As of today, Cheat Engine is now at version 6.4 and through the 4 major revisions the sub-set of changes have altered the trainer files and their method of being saved numerous times. In total there are two major ways the files are saved based on the version of Cheat Engine being used to create them. There is also two ways a trainer can be saved and protected:
- As a stand-alone .exe file.
- As a compiled/protected .CETRAINER file that Cheat Engine understands how to read.

Each of these methods have their own ups and downs. Keep in mind though, Cheat Engine is open source so these protections are mainly just to deter newbies from editing credits and claiming they wrote something they didn't. So this post should not be seen as anything major or hard-core in terms of creating a dumping tool as the source is freely available.

Stand-Alone Executable File (.exe)

    Using this approach, trainer makers can create a stand-alone solution within Cheat Engine that actually does a few things pretty interesting for the user and makes their trainer able to make use of Cheat Engine fully. When Cheat Engine generates a stand-alone executable it does the following steps:
    1. The users cheat table is compressed with zlib.
    2. The users cheat table is then xor encrypted multiple times.
    3. Cheat Engine creates a new SFX file for the trainer using a base exectuable.
    4. Cheat Engine builds an archive file that contains the various files that this trainer will need to run.
    5. Cheat Engine injects this new archive into the SFX file's resources and names it 'ARCHIVE'.
    6. Cheat Engine injects another resource named 'DECOMPRESSOR' into the files resources which is used to extract the 'ARCHIVE' resource.
    7. Cheat Engine finalizes the image and renames it to the trainer creators desired name.

    When this file is executed, it will startup and look for the 'DECOMPRESSOR' and 'ARCHIVE' resources and extract them. The decompressor will then run and extract the contents of archive. This archive contains a number of files based on what the trainer requires to run. By default this will at least include:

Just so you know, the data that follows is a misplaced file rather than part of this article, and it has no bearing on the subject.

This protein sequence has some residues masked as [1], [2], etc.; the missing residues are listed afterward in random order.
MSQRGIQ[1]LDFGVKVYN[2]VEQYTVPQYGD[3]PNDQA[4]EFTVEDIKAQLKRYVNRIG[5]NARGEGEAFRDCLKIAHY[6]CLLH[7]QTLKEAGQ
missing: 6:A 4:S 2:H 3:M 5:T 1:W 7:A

• cheatengine-i386.exe / cheatengine-x86_64.exe
    • lua.dll
    • dbghelp.dll

    Outside of that it can also include various files based on the trainers needs such as the dbk32/64.sys driver, speedhack.dll etc.

    Once the files are extracted, if a .CETRAINER file is found in the archive, the decompressor will launch the Cheat Engine executable with the trainer file as the 2nd argument. Then the following information for loading a .CETRAINER file comes into play.


    CETRAINER files can come in two manners, protected and unprotected. These files are simple .xml files that hold the Cheat Table information. If protected, the files are compressed and encrypted via a simple xor encryption.

    The flow of how these files are loaded follows:
    • Cheat Engine loads the file.
    • Checks if the file is already xml by seeing if '<?xml' exists as the first 5 characters.
    • If '<?xml' exists, just load the table as normal.
    • If not, then the file is considered protected and must be decoded.
    • The first layer of protection is a 3-way xor encryption.
      1. The first wave is a before-key relationship where the the first byte (x) starts at 2 and the first xor key starts at x-2.
      2. The second wave is an after-key relationship where the first byte (x) starts at length-2 and the first xor key starts at x+1.
      3. The last wave is a static-incrementing key relationship where the key starts at 0xCE and increments each xor.
    • Next the newly xor'd data is then decompressed using zlib.
    • Old Decompress Method
      • Using older trainer files have no special compression or buffer, the entire buffer is assumed to be compressed and can be processed.
    • New Decompress Method
      • Using newer trainer files will show a 5 byte header saying 'CHEAT'. This should be skipped before attempting to decompress the buffer.